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Elijah Anderson’s Code of the Street is an account of street violence in the Poor African American communities of Philadelphia. Andersons theory brings together elements of respect, loyalty, and honor, the “code of the street” is an informal system used to control social interactions in impoverished neighborhoods and views violence as acceptable, appropriate, and necessary response to transgressions. In these economically deprived and drug and crime ridden communities, the code of the street is a subculture that controls behavior, particularly violence. As a result of epidemic joblessness and enduring racism in mainstream society, inner-city African Americans are pressured to abide by the code of the street as a survival mechanism.
How well Wes Moore describes the culture of the streets, and particularly disenfranchised adolescents that resort to violence, is extraordinary considering the unbiased perspective Moore gives. Amid Moore’s book one primary theme is street culture. Particularly Moore describes the street culture in two cities, which are Baltimore and the Bronx. In Baltimore city the climate and atmosphere, of high dropout rates, high unemployment and poor public infrastructure creates a perfect trifecta for gang violence to occur. Due to what was stated above, lower income adolescent residents in Baltimore are forced to resort to crime and drugs as a scapegoat of their missed opportunities.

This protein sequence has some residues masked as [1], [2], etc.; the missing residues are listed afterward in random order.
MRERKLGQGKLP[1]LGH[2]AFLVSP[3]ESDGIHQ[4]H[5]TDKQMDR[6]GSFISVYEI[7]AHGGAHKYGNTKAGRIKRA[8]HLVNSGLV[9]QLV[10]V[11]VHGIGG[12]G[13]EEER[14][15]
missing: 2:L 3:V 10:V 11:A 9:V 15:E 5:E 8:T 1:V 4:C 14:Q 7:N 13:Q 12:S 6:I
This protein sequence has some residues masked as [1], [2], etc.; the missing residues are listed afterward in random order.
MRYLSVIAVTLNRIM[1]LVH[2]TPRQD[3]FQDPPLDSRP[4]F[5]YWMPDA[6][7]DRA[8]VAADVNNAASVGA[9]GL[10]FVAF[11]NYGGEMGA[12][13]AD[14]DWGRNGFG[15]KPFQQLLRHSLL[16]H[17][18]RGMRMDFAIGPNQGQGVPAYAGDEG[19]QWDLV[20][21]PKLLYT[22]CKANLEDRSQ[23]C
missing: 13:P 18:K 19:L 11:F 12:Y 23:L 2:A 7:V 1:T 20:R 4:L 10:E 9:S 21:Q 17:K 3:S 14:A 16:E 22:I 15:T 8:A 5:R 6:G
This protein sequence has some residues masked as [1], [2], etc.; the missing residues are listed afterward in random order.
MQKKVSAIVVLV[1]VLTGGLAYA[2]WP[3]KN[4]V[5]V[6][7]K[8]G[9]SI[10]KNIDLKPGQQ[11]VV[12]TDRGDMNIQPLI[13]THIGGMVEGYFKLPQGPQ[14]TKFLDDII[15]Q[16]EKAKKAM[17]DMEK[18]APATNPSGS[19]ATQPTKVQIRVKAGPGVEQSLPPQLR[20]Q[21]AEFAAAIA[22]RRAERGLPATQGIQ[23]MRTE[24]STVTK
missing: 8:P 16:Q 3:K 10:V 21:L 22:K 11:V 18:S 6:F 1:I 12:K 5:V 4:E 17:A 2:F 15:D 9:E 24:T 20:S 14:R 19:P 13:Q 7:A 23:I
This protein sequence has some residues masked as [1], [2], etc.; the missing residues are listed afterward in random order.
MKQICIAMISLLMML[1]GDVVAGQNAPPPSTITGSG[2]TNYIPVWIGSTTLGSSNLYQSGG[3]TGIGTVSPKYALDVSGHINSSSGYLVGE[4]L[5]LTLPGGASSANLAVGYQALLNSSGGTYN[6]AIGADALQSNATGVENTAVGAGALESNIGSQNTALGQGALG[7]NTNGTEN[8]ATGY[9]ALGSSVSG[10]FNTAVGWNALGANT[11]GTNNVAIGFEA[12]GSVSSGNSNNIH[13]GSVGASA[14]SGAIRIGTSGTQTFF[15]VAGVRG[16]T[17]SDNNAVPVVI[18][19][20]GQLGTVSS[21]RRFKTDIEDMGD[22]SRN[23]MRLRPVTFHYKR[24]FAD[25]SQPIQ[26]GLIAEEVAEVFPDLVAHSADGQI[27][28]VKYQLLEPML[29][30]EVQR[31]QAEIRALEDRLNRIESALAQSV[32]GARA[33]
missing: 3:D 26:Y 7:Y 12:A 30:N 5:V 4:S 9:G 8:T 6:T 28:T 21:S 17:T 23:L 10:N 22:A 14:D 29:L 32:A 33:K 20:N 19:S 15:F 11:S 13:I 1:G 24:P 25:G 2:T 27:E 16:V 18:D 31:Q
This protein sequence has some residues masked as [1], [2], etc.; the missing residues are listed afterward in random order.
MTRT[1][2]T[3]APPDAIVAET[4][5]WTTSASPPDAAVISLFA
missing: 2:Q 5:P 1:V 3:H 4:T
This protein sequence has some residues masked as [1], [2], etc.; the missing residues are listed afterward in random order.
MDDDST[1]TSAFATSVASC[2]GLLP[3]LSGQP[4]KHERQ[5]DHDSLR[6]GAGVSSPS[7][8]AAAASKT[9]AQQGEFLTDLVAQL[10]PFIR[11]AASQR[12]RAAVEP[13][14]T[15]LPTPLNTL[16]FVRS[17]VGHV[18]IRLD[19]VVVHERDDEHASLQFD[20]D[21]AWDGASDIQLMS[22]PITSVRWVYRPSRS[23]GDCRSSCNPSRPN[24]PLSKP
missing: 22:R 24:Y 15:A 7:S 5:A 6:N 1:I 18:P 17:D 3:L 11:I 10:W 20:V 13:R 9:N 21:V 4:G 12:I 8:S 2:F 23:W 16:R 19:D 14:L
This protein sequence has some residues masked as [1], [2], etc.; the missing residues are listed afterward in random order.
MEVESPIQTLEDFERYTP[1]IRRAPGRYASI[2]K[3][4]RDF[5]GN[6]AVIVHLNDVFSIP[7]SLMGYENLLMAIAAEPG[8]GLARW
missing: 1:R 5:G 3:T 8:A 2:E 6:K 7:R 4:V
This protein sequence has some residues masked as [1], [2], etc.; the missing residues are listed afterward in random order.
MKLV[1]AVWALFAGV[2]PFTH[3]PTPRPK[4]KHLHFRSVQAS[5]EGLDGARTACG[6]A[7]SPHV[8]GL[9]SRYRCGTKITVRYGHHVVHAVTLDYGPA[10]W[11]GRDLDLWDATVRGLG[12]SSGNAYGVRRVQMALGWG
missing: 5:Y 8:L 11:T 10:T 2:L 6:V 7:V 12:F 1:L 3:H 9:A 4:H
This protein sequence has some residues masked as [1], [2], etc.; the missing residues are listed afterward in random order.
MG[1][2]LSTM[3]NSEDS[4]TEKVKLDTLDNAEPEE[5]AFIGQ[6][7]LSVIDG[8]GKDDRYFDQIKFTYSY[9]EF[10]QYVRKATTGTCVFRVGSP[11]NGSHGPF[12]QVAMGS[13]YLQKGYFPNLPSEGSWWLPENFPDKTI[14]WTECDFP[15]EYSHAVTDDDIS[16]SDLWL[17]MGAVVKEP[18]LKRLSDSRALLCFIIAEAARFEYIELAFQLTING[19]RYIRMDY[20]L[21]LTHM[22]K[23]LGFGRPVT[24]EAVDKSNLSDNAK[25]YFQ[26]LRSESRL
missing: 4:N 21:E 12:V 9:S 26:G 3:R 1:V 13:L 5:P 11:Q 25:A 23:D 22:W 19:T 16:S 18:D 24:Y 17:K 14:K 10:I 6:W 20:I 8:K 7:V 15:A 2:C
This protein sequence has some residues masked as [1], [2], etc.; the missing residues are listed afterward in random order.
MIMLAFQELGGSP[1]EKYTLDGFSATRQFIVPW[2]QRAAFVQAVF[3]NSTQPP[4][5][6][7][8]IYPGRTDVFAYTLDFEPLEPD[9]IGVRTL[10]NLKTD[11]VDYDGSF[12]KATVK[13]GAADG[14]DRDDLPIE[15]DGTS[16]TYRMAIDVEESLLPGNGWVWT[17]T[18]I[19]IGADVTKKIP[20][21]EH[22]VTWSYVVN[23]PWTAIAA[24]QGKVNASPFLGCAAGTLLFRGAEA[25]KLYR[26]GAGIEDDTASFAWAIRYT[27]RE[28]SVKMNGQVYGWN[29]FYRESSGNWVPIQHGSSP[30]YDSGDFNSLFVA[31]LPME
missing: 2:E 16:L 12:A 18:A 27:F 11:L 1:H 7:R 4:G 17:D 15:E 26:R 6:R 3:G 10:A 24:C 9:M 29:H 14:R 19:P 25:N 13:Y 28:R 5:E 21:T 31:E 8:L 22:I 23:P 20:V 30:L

Sutherland’s theory of Differential Association takes a macro level analysis as to why people commit crimes and brings it to a micro level analysis. He concludes that looking at a multiple factor approach did not explain why crimes are committed. Instead he asks the question what one singular factor touches on these multilevel factors. Sutherland looked for the universal explanation as to why crimes are committed rather than looking at individual reasons. His theory seeks what has always been present in crime and what has not or better yet what mechanism or experiences correlate to the crimes committed.
Social learning theory and social bonding theory are two theories that may be compared and contrasted because they both overlap and differ. Although these theories have their similarities and differences, one theory may prove to be more convincing in terms of applying the theory to the understanding of crime and delinquency. Social learning theory refers to Akers’ theory of crime and deviance. Akers attempted to specify the mechanism and processes through which criminal learning takes place by explaining crime and deviance; he did this in such a way that the likelihood of conforming or deviant behavior based on the influence of an individual’s history of learning was accounted for. This theory was based off Sutherland’s differential association theory, which had nine propositions outlining the process by which individuals acquire attitudes favorable to criminal or delinquent behavior with the basic idea that people tend to associate with others in which they come into contact.